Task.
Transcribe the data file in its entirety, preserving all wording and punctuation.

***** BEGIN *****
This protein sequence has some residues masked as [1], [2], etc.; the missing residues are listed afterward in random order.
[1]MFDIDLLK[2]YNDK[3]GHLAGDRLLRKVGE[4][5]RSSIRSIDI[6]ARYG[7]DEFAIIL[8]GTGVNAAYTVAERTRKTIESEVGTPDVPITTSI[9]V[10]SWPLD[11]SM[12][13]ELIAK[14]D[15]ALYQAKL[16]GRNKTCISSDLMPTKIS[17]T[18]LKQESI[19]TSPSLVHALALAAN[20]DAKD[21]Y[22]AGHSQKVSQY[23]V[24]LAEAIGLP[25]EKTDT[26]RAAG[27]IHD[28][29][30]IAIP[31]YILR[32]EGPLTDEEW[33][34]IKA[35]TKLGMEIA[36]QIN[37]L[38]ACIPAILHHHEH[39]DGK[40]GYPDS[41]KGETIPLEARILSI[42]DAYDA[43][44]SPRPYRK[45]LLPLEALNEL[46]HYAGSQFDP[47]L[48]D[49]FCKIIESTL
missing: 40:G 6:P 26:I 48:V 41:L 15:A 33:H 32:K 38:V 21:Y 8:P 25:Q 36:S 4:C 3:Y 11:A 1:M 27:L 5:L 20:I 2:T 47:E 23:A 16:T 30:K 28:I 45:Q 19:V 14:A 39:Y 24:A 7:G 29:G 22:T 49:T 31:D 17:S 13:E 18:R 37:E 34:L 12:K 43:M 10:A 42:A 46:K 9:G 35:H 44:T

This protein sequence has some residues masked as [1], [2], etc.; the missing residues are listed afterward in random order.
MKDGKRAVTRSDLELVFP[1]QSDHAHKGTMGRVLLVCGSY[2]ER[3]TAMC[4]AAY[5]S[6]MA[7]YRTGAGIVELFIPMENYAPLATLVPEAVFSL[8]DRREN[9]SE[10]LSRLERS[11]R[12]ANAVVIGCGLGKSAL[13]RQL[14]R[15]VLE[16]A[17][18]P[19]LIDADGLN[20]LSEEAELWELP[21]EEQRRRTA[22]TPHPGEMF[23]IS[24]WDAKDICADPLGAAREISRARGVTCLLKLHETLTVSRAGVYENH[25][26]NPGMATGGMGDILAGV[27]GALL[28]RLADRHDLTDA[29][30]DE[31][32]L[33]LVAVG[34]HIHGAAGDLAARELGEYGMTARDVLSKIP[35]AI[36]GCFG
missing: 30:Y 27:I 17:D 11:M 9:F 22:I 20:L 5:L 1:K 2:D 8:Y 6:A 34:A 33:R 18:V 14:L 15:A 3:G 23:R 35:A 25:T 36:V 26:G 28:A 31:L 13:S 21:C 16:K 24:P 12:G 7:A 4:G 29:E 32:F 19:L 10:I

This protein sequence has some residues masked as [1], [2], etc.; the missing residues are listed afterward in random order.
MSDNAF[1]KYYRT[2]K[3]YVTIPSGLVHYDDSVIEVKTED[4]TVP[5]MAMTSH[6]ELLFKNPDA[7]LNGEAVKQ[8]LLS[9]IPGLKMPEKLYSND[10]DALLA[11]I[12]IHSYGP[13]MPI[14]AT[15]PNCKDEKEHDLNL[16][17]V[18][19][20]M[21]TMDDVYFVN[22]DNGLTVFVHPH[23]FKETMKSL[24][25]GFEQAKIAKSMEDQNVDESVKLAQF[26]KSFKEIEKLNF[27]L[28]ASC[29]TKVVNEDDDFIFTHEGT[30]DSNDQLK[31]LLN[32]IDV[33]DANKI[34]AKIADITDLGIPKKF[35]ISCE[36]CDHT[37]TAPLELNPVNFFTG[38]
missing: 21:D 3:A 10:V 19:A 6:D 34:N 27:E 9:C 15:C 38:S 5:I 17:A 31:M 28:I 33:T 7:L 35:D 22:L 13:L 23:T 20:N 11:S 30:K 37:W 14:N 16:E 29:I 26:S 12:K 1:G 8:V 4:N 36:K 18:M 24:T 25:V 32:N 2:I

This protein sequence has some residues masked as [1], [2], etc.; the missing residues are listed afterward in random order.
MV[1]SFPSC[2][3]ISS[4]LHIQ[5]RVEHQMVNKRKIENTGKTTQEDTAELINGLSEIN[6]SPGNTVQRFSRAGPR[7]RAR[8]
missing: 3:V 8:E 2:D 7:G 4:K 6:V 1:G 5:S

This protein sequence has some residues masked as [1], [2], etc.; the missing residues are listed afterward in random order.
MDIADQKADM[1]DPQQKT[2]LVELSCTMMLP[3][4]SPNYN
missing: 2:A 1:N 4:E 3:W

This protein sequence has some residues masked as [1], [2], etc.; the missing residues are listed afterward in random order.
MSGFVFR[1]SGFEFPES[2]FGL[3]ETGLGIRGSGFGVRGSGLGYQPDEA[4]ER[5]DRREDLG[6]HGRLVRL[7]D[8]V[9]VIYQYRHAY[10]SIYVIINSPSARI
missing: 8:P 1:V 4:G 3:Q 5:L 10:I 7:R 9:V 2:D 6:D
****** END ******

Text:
This protein sequence has some residues masked as [1], [2], etc.; the missing residues are listed afterward in random order.
[1]MFDIDLLK[2]YNDK[3]GHLAGDRLLRKVGE[4][5]RSSIRSIDI[6]ARYG[7]DEFAIIL[8]GTGVNAAYTVAERTRKTIESEVGTPDVPITTSI[9]V[10]SWPLD[11]SM[12][13]ELIAK[14]D[15]ALYQAKL[16]GRNKTCISSDLMPTKIS[17]T[18]LKQESI[19]TSPSLVHALALAAN[20]DAKD[21]Y[22]AGHSQKVSQY[23]V[24]LAEAIGLP[25]EKTDT[26]RAAG[27]IHD[28][29][30]IAIP[31]YILR[32]EGPLTDEEW[33][34]IKA[35]TKLGMEIA[36]QIN[37]L[38]ACIPAILHHHEH[39]DGK[40]GYPDS[41]KGETIPLEARILSI[42]DAYDA[43][44]SPRPYRK[45]LLPLEALNEL[46]HYAGSQFDP[47]L[48]D[49]FCKIIESTL
missing: 40:G 6:P 26:I 48:V 41:L 15:A 33:H 32:K 38:V 21:Y 8:P 25:Q 36:S 4:C 3:Y 11:A 1:M 27:L 5:L 20:I 2:T 47:E 23:A 16:T 30:K 28:I 45:Q 19:V 14:A 39:Y 24:A 7:G 29:G 22:T 49:T 31:D 17:S 13:E 18:R 37:E 34:L 12:K 43:M 10:A 42:A 46:K 9:G 35:H 44:T

This protein sequence has some residues masked as [1], [2], etc.; the missing residues are listed afterward in random order.
MKDGKRAVTRSDLELVFP[1]QSDHAHKGTMGRVLLVCGSY[2]ER[3]TAMC[4]AAY[5]S[6]MA[7]YRTGAGIVELFIPMENYAPLATLVPEAVFSL[8]DRREN[9]SE[10]LSRLERS[11]R[12]ANAVVIGCGLGKSAL[13]RQL[14]R[15]VLE[16]A[17][18]P[19]LIDADGLN[20]LSEEAELWELP[21]EEQRRRTA[22]TPHPGEMF[23]IS[24]WDAKDICADPLGAAREISRARGVTCLLKLHETLTVSRAGVYENH[25][26]NPGMATGGMGDILAGV[27]GALL[28]RLADRHDLTDA[29][30]DE[31][32]L[33]LVAVG[34]HIHGAAGDLAARELGEYGMTARDVLSKIP[35]AI[36]GCFG
missing: 30:Y 27:I 17:D 11:M 9:F 22:I 20:L 5:L 1:K 2:D 8:Y 6:A 34:A 33:R 18:V 14:L 15:A 3:G 23:R 35:A 25:T 36:V 26:G 28:A 31:L 13:S 21:C 16:K 24:P 12:G 7:A 4:G 29:E 32:F 19:L 10:I

This protein sequence has some residues masked as [1], [2], etc.; the missing residues are listed afterward in random order.
MSDNAF[1]KYYRT[2]K[3]YVTIPSGLVHYDDSVIEVKTED[4]TVP[5]MAMTSH[6]ELLFKNPDA[7]LNGEAVKQ[8]LLS[9]IPGLKMPEKLYSND[10]DALLA[11]I[12]IHSYGP[13]MPI[14]AT[15]PNCKDEKEHDLNL[16][17]V[18][19][20]M[21]TMDDVYFVN[22]DNGLTVFVHPH[23]FKETMKSL[24][25]GFEQAKIAKSMEDQNVDESVKLAQF[26]KSFKEIEKLNF[27]L[28]ASC[29]TKVVNEDDDFIFTHEGT[30]DSNDQLK[31]LLN[32]IDV[33]DANKI[34]AKIADITDLGIPKKF[35]ISCE[36]CDHT[37]TAPLELNPVNFFTG[38]
missing: 21:D 3:A 10:V 19:A 6:D 34:N 27:E 9:C 15:C 38:S 5:I 17:A 31:M 28:I 33:T 7:L 35:D 22:L 13:L 23:T 20:N 11:S 30:K 37:W 14:N 16:E 29:I 26:S 12:K 1:G 8:V 4:N 36:K 18:M 24:T 25:V 32:N 2:I

This protein sequence has some residues masked as [1], [2], etc.; the missing residues are listed afterward in random order.
MV[1]SFPSC[2][3]ISS[4]LHIQ[5]RVEHQMVNKRKIENTGKTTQEDTAELINGLSEIN[6]SPGNTVQRFSRAGPR[7]RAR[8]
missing: 3:V 8:E 2:D 7:G 4:K 6:V 1:G 5:S

This protein sequence has some residues masked as [1], [2], etc.; the missing residues are listed afterward in random order.
MDIADQKADM[1]DPQQKT[2]LVELSCTMMLP[3][4]SPNYN
missing: 2:A 1:N 4:E 3:W

This protein sequence has some residues masked as [1], [2], etc.; the missing residues are listed afterward in random order.
MSGFVFR[1]SGFEFPES[2]FGL[3]ETGLGIRGSGFGVRGSGLGYQPDEA[4]ER[5]DRREDLG[6]HGRLVRL[7]D[8]V[9]VIYQYRHAY[10]SIYVIINSPSARI
missing: 8:P 1:V 4:G 3:Q 5:L 10:I 7:R 9:V 2:D 6:D